Many students (not only students) like to turn on music when they read. Some say, when they read and listen to music, it helps them associate the content of the book with the music; for some, it creates an inspiring environment and others love that background sound to keep focused.
I was also guilty of this offense while in school. I made myself to believe a steady flow occurs playing a soft music in the background while reading. A part of me wants to admit it’s not the best thing to do, while the other more dominant part feels it kind of genius.
A lot of students are guilty of this, and would want to disagree that it’s not the best for them. But seriously this is a bad habit.
If this is not, you may feel like, ‘why would any sane person want to allow noise and distraction while reading’, but you are not as innocent of this ‘crime’ as the rest of us. If you suddenly wonder away in thoughts while reading, and can’t even remember the content of the last paragraph, you commit the same ‘self-crime’ of ‘multitasking’.
Everyone around you at almost every instance is multitasking; answering phone calls while driving or walking the street, telling a lie and keeping away the truth (it takes multitasking too), surfing the web (this is where we over do it; worth a discussion on its own) and so on.
Some of us even quote multitasking on our resume as a personal skill. It feels cool to be able to do more than one thing at the same time. If we could, we would also want to be ‘multi-present’ (be at different places at the same time).
According to some neuroscientists, no matter how good our intentions, we may not be as good at multitasking as we may think. One explanation reveals why the human brain can only manage two tasks at once.
- When the brain is faced with two tasks, the medial prefrontal cortex divides in two so each half can focus on one task.
- The anterior-most part of the frontal lobes enables the switch between two goals.
- When a third task comes into play, it’s too much for the brain to handle at once. Consequently, accuracy drops considerably.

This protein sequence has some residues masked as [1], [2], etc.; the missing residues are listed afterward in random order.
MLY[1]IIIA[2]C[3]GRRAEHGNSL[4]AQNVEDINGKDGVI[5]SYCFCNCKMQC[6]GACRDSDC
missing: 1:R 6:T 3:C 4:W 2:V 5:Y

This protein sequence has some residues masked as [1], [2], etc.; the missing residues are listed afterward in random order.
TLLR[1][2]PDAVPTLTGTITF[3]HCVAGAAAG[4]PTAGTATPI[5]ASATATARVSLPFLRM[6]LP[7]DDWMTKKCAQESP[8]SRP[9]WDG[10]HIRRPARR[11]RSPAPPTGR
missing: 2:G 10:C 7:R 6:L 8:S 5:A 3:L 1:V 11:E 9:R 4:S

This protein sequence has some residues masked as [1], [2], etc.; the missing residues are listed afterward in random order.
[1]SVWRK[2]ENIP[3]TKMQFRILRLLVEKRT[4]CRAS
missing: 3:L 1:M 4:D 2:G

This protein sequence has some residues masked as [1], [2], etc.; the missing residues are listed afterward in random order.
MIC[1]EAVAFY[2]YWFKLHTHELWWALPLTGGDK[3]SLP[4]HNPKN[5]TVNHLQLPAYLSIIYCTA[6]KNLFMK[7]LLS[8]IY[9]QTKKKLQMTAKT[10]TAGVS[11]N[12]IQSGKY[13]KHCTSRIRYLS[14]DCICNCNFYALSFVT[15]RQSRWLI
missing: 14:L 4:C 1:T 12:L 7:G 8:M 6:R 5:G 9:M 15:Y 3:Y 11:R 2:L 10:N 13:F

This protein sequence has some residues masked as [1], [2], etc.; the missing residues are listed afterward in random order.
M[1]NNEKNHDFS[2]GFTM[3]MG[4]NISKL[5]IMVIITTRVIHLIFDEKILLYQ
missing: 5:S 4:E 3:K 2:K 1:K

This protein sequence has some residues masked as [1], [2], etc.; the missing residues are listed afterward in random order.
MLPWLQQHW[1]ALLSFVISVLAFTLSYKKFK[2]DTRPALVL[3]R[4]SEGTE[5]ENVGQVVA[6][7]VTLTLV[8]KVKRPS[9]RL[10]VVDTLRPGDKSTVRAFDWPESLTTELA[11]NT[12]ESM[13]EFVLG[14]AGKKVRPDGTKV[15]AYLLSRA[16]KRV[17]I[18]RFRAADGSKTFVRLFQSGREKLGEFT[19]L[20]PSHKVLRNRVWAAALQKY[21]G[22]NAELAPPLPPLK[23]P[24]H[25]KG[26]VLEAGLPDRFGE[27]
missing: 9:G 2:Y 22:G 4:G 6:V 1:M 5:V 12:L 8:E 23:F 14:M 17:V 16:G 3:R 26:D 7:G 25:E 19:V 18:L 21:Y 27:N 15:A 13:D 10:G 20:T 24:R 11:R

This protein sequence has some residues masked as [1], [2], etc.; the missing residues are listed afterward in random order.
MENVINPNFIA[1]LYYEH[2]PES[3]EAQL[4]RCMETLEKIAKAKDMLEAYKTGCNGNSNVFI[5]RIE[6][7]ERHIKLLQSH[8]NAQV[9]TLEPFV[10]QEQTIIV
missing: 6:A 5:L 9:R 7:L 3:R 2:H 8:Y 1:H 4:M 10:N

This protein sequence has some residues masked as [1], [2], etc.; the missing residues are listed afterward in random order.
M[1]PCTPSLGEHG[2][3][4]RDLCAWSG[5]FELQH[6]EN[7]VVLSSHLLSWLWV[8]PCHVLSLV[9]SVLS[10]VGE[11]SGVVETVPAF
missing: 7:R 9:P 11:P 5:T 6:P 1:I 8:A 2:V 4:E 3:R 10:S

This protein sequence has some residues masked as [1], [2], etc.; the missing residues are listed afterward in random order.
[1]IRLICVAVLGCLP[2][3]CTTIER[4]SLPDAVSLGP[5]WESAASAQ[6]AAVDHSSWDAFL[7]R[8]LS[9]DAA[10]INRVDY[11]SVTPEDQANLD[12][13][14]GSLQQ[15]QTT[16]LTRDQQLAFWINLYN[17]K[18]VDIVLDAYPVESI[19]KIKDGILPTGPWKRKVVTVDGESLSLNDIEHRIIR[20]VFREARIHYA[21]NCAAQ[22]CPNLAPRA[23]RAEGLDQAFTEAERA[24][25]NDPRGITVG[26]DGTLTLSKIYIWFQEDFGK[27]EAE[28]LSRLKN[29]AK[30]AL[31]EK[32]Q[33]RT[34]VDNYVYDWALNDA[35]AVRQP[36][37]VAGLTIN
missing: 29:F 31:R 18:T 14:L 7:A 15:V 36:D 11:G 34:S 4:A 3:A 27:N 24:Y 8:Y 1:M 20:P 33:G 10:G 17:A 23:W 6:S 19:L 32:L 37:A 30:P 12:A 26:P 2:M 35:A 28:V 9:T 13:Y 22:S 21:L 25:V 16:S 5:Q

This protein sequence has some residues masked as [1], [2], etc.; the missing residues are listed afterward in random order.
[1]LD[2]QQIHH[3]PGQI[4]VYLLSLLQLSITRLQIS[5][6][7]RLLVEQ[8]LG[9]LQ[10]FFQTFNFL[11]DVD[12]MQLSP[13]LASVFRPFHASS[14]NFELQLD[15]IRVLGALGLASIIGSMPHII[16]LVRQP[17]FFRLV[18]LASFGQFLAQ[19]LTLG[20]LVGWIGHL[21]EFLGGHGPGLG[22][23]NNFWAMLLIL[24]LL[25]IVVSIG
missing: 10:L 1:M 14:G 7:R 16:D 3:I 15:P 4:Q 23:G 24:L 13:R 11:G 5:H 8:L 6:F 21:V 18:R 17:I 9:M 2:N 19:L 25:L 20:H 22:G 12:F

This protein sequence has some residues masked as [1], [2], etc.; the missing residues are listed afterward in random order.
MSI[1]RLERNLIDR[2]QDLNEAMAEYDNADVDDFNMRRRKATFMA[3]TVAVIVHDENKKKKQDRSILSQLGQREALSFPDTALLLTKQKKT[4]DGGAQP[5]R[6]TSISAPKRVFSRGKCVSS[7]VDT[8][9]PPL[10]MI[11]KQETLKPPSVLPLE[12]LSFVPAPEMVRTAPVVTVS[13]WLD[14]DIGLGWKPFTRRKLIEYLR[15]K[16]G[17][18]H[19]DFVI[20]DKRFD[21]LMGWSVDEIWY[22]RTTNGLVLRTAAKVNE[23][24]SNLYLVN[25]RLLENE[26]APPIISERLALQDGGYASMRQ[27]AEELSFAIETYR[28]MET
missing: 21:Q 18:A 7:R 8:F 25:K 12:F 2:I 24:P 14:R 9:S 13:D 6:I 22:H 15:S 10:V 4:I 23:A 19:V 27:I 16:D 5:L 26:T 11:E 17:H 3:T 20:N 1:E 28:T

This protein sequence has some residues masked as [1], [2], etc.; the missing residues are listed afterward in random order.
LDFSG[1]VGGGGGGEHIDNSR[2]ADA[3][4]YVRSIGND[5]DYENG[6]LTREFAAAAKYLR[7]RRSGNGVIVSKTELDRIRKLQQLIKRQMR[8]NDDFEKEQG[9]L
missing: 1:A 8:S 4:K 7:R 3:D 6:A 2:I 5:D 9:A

To Read and listen to music would appear as a more severe habit than the previous examples, especially for students. Apart from the lack of total concentration, there are several reasons why you should do nothing else while reading to gain full concentration and understanding of the content you are consuming. Can you read and answer the phone at the same time?
Even when you can read while listening to music, your speed and rate of comprehension will definitely reduce. Your level of concentration will never match your reading-only mode. You have problem with memorizing the content of the material.
According to a study that demonstrates a reduced capacity to recall memories when listening and studying, Russell Poldrack, UCLA associate professor of psychology and co-author of the study states:
“Multi-tasking adversely affects how you learn. Even if you learn while multitasking, that learning is less flexible and more specialized, so you cannot retrieve the information as easily. The best thing you can do to improve your memory is to pay attention to the things you want to remember…”
When distractions force you to pay attention to what you are doing, you don’t learn as well as if you had paid full attention..”
Our results suggested that learning facts and concepts will be worse if you learn them while you’re distracted”
The research concluded, that they are not saying never to multitask, just don’t multitask (listen to music, watch TV, answer a phone call) while you are trying to learn something new you hope to remember.
Are you an exception or do you think it’s cool to read and listen at a time or not?